In his opening address at the national conference Monday, Ben Marcantonio, interim CEO of the National Hospice and Palliative Care Organization, aptly characterized the current hospice era as a “pivotal time.” 

As he articulately explained, there are a lot of competing and contradictory storylines occurring simultaneously. For example, while Jimmy Carter’s election of hospice represents a heartwarming endorsement of the program he helped develop, the prolific fraud taking place in the sector casts a shadow on the benefit and its reputation.

“With all this opportunity and responsibility, we know we also face risk,” he told the audience in Little Rock, AR. “Hospice reimbursement rates are not keeping up with the costs of providing care. Workforce challenges make it hard to hire and retain talent. In recent years, fraudulent actors have found ways to game the hospice payment system, mirroring fraud seen in other healthcare segments.”

As if to punctuate his message, two developments — one highlighting the positive and one the negative — took place at the time of NHPCO’s conference this week. The first was the celebration of Carter’s 99th birthday, which took place last Sunday, the day before the annual conference. Carter, who celebrated six months in hospice in August, is approaching what is considered a long-stay hospice patient, which regulators have flagged. But a study commission by NHPCO and the National Association for Home Care & Hospice revealed substantial Medicare savings from longer length of stay.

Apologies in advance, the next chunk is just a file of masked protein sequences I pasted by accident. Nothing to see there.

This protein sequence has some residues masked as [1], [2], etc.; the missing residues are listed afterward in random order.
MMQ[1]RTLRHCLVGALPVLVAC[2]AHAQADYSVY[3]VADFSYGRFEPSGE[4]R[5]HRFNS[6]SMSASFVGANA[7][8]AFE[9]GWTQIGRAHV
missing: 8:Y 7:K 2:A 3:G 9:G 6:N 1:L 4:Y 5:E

The other hospice story that hit during the conference was the request by four U.S. representatives to improve the selection criteria for a proposed Special Focus Program for underperforming hospices. Specifically, they are concerned that the algorithm used to identify such settings will unfairly target the larger players and overlook those truly struggling with performance.

No question, the hospice benefit is weathering enormous change. But Marcantonio offered a salve for the hospice community: Stick together. No matter your size, region or financial affiliation, it’s important to be united.

“When we talk and act not as a community, but as competitors pitted against one another, we all lose,” he said.

Wise words.

Liza Berger is editor of McKnight’s Home Care. Email her at [email protected].